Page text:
The Washington Post

Big-money partisanship invades quiet realm of secretary of state elections

In this Oct. 2, 2012, file photo, voters stand in line outside the Hamilton County Board of Elections in Cincinnati. Last month, Ohio Secretary of State Jon Husted (R) announced that voters who want to vote early this year will have 22 days to do so. For the first time since early voting was established in Ohio, early-vote locations will not be open on a Sunday. (Al Behrman/AP)

The partisan battle over voting restrictions is engulfing secretary-of-state races around the country, as parties on both sides focus on controlling the offices responsible for administering election laws.

Democrats and Republicans are launching high-profile and well-financed campaigns aimed at spending millions of dollars in what are normally under-the-
radar contests.

On the left, veterans of President Obama’s reelection campaign have launched iVote, a super PAC that will funnel money to battleground states with competitive races for secretary of state. Another group, dubbed SoS for Democracy, is being led by longtime labor activists Steve Rosenthal and Larry Scanlon.

From the right, a super PAC called SOS for SoS — organized by a former top official at an outside group that supported Newt Gingrich — is aiming to raise and spend $10 million on key races.

Another group, the Republican Secretaries of State Committee (RSSC), will run its own independent campaigns aimed at keeping GOP officials in top elections offices; that group is being run out of the long-established Republican State Leadership Committee.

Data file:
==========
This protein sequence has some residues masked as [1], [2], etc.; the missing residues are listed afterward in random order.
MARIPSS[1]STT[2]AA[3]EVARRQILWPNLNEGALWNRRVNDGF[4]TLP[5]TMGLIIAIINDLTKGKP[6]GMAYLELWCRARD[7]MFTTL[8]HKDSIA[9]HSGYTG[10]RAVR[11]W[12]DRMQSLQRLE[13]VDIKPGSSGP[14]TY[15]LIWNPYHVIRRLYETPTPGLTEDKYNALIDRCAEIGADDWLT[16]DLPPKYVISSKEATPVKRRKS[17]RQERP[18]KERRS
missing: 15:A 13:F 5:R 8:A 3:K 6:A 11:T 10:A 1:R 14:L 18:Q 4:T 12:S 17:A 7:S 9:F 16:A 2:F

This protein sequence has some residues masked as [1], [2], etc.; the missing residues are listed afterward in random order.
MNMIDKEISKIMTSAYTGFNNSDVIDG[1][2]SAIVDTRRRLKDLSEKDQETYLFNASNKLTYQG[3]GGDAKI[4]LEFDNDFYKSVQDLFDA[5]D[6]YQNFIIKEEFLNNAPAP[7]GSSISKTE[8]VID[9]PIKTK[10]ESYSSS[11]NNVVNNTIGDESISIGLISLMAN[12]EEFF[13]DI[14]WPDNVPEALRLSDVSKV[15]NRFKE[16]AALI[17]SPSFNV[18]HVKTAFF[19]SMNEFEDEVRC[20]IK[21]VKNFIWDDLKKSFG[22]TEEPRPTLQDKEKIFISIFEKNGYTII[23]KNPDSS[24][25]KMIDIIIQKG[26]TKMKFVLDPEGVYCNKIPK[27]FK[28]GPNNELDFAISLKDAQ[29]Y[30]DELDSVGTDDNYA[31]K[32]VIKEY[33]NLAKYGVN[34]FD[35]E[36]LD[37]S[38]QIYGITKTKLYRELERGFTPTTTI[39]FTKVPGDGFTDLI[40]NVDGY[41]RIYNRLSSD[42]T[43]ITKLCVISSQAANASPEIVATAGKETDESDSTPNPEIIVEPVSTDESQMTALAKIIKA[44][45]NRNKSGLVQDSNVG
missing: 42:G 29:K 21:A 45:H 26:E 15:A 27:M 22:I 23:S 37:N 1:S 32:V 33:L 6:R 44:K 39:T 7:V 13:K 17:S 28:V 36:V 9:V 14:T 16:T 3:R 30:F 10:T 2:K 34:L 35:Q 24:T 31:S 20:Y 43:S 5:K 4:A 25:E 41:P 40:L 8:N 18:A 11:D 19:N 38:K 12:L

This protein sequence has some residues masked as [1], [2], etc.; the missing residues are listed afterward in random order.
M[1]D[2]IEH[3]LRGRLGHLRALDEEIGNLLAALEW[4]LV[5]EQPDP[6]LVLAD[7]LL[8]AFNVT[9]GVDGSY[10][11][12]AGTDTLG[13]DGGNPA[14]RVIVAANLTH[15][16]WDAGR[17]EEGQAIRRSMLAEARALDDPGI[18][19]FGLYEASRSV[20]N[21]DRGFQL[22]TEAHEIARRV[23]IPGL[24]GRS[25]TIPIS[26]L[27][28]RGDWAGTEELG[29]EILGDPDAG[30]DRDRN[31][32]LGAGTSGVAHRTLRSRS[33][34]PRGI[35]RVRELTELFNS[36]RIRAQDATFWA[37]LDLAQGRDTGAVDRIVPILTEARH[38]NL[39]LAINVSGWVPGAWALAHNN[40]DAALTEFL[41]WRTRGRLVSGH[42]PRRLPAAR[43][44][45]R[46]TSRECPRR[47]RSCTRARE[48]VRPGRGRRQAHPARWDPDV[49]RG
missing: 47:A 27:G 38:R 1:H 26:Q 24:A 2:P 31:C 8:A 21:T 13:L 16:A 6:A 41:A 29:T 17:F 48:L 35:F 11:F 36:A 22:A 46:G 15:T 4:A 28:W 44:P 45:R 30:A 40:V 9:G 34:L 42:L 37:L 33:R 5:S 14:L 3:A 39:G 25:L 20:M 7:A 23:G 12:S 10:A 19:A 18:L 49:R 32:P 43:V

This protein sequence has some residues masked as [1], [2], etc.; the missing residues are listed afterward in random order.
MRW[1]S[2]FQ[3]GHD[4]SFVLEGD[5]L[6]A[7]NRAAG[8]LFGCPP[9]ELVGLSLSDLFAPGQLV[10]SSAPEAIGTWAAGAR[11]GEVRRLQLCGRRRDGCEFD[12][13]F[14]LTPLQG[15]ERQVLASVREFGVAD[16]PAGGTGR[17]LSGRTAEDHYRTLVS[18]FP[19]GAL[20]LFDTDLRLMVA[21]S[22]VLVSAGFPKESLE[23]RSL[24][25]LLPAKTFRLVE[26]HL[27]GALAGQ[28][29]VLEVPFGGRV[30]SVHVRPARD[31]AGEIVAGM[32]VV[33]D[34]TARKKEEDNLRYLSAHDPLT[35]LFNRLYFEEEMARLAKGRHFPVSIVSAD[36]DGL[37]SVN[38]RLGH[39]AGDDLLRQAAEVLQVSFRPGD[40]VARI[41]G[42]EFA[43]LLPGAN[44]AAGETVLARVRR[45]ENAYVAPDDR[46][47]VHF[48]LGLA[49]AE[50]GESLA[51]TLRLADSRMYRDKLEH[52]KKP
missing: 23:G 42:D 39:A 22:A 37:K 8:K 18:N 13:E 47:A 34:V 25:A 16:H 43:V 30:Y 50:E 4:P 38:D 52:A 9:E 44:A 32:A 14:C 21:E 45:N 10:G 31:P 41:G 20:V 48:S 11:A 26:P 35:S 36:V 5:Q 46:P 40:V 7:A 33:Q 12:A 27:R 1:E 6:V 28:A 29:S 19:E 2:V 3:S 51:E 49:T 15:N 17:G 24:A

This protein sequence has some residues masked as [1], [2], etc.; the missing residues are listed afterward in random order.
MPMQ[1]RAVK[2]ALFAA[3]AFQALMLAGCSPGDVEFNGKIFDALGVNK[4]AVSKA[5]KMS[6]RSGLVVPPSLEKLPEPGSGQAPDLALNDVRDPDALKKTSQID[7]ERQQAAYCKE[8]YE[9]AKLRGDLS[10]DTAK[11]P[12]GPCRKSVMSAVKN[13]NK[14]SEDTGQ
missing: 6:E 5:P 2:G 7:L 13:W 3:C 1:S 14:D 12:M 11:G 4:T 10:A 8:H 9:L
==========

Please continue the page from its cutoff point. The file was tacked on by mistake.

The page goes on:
“There seems to be renewed interest on secretaries races with all these new PACs,” Georgia Secretary of State Brian Kemp (R), who chairs the RSSC, said in an interview. “It’s a political race, and this year will be no different. I think there’s a lot more focus on our races now than there ever has been.”

In the past, secretary-of-state races have been fairly nonpartisan, with the outcomes determined more by whether the incumbents have run the department of motor vehicles well or similar technocratic measures.

But recent battles over voter-identification legislation, the Supreme Court’s decision rolling back a part of the Voting Rights Act, and Democratic efforts to establish mail-in elections in states such as Colorado, Washington and Oregon have injected a new partisanship into once-nonpartisan races.

Republicans control 28 election administration positions, compared with 22 for Democrats. Eighteen Republican seats and nine Democratic seats are up for grabs in 2014.

“Voting rights are really under attack across the country, and that attack is being led by the Republican Party,” said Stephanie Schriock, the president of Emily’s List, an outside fundraising group that aids Democratic women who support abortion rights. “They’ve already pushed voter-ID requirements. They’ve reduced early voting.”